The problems that we all have with our “smart” mobile phones are two-fold – first, their vendors decide on how long you can use them with their support, second, they spy on you, me, and us all.
I wrote about the first problem lately, with Zuleikha’s Google Pixel 3a being supported until recently. It still runs Android 12 which is newer than what the vast majority of people have on their phones (according to Google’s stats), but it won’t get the next version 13 or any further security updates, thus it will be increasingly insecure.
There are mostly two alternative operating systems to remedy that, namely LineageOS and /e/ which is also based on LineageOS (and both are based upon the Android Open Source Project, or short AOSP). The differences between these are mostly that LineageOS by itself doesn’t use Google services (if you don’t install them), and is a bit harder to install especially for beginners, while /e/ comes with microG services which mostly replace Google’s services (which spy on you). There’s also a fork of LineageOS with microG, keep that in mind as well.
About that ‘spying’ and privacy part: here are two videos in German which concentrate a bit more on that part, and less on the sustainability aspect, so the first one also mentions GrapheneOS and CalyxOS, two alternatives in regard of security rather than longevity:
So yes, both GrapheneOS and CalyxOS run fine – on Pixel devices as long as these are supported by Google. But if the sustainability *and* the security aspects are equally important to you (as they should be to us all), then have a look at /e/ and/or at LineageOS, with or without microG.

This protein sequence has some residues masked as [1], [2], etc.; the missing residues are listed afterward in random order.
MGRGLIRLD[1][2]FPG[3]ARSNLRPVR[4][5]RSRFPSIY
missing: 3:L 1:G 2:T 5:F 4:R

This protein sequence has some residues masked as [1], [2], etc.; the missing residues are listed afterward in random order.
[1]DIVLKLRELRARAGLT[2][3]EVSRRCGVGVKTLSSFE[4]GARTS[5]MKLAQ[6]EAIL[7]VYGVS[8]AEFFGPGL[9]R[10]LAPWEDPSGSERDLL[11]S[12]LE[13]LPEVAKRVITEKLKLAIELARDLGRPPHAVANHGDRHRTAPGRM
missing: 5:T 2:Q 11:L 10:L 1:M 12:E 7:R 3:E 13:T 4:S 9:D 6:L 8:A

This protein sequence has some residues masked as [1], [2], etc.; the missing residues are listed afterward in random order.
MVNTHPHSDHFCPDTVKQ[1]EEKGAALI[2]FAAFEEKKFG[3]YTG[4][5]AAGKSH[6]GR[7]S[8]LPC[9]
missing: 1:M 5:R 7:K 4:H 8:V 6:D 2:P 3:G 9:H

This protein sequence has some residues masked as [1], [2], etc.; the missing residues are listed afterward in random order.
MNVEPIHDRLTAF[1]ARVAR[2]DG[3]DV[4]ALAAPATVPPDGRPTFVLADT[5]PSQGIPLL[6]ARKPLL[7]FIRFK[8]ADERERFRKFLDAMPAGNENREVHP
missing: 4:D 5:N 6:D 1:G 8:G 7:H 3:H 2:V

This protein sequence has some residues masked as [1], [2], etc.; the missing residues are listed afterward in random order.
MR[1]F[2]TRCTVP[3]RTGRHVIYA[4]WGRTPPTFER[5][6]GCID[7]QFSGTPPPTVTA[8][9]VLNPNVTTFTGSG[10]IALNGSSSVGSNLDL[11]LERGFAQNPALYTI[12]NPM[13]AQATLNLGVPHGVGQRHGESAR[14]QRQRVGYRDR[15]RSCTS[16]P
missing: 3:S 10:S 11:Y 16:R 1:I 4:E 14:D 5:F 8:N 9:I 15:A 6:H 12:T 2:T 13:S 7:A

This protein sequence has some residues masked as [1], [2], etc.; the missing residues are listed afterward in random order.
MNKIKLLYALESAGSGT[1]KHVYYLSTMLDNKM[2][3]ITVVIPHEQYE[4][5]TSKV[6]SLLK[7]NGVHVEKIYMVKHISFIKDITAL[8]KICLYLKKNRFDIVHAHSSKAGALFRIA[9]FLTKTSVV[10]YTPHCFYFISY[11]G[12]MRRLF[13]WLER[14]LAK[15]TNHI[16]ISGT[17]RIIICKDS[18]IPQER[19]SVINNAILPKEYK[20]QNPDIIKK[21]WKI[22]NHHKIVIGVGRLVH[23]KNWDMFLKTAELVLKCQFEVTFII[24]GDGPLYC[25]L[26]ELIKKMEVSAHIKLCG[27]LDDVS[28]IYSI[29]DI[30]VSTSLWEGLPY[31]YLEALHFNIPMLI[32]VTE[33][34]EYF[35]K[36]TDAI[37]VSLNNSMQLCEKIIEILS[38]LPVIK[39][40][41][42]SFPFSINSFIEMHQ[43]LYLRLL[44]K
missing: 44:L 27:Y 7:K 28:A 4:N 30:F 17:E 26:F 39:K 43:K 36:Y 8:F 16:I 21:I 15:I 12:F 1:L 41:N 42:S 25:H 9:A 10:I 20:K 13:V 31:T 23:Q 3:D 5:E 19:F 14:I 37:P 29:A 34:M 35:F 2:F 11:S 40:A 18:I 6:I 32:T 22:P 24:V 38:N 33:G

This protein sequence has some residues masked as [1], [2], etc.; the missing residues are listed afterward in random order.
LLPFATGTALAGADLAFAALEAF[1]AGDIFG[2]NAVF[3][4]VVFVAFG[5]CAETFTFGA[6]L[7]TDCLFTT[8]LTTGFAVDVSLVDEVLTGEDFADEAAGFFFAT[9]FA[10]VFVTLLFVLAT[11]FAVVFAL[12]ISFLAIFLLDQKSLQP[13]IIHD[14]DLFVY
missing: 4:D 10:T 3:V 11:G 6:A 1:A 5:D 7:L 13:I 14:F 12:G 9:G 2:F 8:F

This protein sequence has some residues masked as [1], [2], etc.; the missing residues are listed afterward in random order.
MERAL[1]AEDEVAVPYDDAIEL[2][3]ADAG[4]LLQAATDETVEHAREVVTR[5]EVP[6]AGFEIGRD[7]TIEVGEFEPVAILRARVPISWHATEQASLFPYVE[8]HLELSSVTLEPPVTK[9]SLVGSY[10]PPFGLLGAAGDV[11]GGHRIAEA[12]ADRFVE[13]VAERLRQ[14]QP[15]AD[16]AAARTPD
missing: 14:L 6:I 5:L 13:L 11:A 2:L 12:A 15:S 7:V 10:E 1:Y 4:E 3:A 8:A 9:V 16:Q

/e/ by the way has its ‘Bliss’ launcher which looks much more like iOS rather than Android, but that could be changed with a few (non-mouse- but finger-) clicks. The look of it really reminds me of the iPhone SE (2020) I had for a while from my former employer, while LineageOS has the same ‘MaterialU’ (or whatever the name is) design language that the AOSP and also Google’s own Pixel devices are using. So choose your poison here, can’t discuss about aesthetics…
And /e/ also supports a number of devices still older than the ones supported by LineageOS, like for instance Google’s Nexus 5 (made by LG which was wonderful). It will still run a fork of Android ‘Nougat’, but hopefully by now a bit more secure than the original one…
There are many more videos, also in English, which explain all the differences between these operating systems, just wanted to push some of my own relatives into the general directions with the two from above.
And as always, thanks for reading, and for viewing.